Photo by Stephen Radford on Unsplash

A long, long time ago when I was an apprentice telecommunications technician, and that was very long ago, the qualified technician to whom I was assigned, told me his theory about how to get promoted. “The bosses have to know about you,” he told me. “If they don’t know about you, you can’t possibly get promoted. It makes sense.”

It did. So I asked him how he planned to get noticed. I pointed out to him that we were on a country station, far from head office. The bosses were more likely to promote someone they saw every day than us whom they visited maybe twice a year.

“It’s in the detail,” he said. “You’ve got to look after the detail and ensure that they notice. Watch how we prepare when next the bosses come for a visit.”

So I watched as Fanie, that was his name, prepared for the bosses visit. He went over his paperwork, redoing pages that looked even the slightest bit sloppy, getting me to sweep and dust the office and the equipment room, sending the African linesman to weed and water our tiny garden. Together we made our van look as if it was fresh from the showroom. He took part in the scrubbing and polishing himself. He even re-arranged the position in which the equipment was positioned to look more impressive and reveal how hard we were working.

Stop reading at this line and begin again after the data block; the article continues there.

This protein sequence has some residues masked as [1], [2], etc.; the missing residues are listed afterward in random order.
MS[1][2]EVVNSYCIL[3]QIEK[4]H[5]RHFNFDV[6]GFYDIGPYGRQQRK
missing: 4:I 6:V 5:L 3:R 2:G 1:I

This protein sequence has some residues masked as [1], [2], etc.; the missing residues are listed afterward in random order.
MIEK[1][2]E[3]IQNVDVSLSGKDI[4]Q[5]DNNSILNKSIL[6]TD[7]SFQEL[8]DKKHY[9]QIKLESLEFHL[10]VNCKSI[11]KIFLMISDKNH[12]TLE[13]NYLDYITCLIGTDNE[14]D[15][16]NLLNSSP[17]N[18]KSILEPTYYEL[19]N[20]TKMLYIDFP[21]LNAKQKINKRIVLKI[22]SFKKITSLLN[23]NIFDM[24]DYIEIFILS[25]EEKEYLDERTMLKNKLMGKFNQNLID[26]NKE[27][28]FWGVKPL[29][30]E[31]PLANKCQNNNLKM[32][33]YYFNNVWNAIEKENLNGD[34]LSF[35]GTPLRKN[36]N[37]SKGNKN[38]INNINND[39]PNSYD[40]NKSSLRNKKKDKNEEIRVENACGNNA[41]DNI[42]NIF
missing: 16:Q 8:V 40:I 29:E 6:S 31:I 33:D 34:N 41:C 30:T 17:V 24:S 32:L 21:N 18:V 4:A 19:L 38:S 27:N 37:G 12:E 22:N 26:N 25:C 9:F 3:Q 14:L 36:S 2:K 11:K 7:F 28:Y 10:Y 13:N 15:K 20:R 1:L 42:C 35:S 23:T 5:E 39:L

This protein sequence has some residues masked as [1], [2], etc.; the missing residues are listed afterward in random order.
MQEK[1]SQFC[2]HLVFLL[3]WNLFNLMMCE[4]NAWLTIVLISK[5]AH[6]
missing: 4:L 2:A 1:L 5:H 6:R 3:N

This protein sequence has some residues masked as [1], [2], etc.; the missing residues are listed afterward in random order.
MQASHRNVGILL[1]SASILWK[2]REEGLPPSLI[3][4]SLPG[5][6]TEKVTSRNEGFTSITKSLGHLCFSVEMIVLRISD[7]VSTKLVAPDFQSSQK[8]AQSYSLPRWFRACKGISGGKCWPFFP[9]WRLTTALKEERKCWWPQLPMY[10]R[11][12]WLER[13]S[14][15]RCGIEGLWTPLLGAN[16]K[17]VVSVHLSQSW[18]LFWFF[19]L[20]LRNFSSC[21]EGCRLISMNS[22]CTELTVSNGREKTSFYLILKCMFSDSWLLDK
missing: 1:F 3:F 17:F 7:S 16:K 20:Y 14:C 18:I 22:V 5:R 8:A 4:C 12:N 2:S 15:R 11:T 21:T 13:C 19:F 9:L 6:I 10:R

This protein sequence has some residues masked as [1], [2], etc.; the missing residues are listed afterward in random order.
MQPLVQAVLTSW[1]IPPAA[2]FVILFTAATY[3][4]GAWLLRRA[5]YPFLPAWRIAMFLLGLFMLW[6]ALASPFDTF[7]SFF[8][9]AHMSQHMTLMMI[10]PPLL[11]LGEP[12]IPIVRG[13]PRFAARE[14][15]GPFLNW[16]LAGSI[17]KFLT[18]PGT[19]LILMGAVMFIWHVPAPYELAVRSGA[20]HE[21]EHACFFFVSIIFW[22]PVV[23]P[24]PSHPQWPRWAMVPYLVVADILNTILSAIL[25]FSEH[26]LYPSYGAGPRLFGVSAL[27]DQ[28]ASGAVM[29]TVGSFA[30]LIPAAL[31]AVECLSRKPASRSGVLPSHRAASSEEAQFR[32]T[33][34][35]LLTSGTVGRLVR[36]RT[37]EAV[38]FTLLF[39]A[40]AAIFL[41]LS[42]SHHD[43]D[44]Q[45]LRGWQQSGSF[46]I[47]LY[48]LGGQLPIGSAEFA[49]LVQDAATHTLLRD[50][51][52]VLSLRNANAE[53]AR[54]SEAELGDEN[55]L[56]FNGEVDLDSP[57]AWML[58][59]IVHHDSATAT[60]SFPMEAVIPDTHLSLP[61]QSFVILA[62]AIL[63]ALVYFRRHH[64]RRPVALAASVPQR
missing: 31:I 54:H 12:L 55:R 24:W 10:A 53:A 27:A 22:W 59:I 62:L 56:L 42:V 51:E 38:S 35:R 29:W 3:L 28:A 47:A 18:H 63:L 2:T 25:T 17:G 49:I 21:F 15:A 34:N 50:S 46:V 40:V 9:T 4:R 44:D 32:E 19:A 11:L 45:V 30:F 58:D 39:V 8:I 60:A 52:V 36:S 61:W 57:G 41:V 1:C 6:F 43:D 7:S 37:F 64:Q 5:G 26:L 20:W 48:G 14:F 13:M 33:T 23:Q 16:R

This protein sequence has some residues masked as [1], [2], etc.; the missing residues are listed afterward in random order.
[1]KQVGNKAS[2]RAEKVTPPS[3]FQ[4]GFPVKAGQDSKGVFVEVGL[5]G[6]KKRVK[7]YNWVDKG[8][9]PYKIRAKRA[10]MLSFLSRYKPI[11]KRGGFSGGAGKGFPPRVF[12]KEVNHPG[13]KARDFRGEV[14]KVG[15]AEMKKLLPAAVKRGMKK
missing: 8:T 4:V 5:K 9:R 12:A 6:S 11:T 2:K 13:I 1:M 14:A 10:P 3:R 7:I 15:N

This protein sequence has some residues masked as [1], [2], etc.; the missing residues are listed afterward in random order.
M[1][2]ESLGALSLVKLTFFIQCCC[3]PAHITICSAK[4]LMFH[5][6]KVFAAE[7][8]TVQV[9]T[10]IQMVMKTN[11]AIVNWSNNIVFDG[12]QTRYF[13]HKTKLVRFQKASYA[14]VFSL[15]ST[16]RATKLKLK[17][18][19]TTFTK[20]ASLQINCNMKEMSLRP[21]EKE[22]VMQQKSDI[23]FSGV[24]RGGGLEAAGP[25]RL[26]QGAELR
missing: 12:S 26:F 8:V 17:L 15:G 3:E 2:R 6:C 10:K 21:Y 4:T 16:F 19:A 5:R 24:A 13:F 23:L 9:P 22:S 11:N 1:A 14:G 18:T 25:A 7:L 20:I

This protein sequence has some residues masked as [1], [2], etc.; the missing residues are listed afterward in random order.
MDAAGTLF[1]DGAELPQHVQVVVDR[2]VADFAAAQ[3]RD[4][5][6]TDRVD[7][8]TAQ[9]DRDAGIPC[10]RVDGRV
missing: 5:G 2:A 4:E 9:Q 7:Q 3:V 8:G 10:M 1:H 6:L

Our immediate bosses, two of them, arrived on the appointed day, strolled through our premises, chose not to inspect Fanie’s paperwork, did not seem to notice anything different about our truck and barely glanced at the arrangement of our equipment. They were with us for all of fifteen minutes and then went off to have lunch with mayor.

I was shattered. “It’s all right,” Fanie said. “They must have noticed how spick and span everything is.”

I was less confident about that. In the couple years that followed, their visits followed broadly the same pattern. They never seemed to notice anything and Fanie never got promoted.

“We’re not doing well enough,” Fanie told me. “I think the problem is with the truck. We must leave the bonnet open so they can see how nicely we clean the engine.”

“We don’t clean the engine,” I said. “We leave that to the garage.”

“Ah,” Fanie said. “That’s it. That’s our problem.”

So we cleaned the truck’s engine, all three of us, Fanie, the linesman and me. After ten minutes of labour, I discovered a problem. “The thick dirt around the manifold and the battery terminals and especially above that little hole on the left mudguard doesn’t come off easily.”

“Use petrol,” he said. With that he siphoned a quantity out of the tank and gave as each a portion in a cut off jam tin.

It worked. The petrol took off the dirt very well.

What exactly happened to end our labours and how it happened was never clear to me. The only thing I am sure about was that the fire started in Fanie’s own jam tin. Once it got going, the whole engine, now dripping in petrol, went up in flames. The fuel tank detonated with a prodigious bang, the entire garage was destroyed and one wall of the equipment room was badly scorched.

The time the bosses did notice Fanie. He was commended for containing the blaze. The next year he received his overdue promotion.


Getting Noticed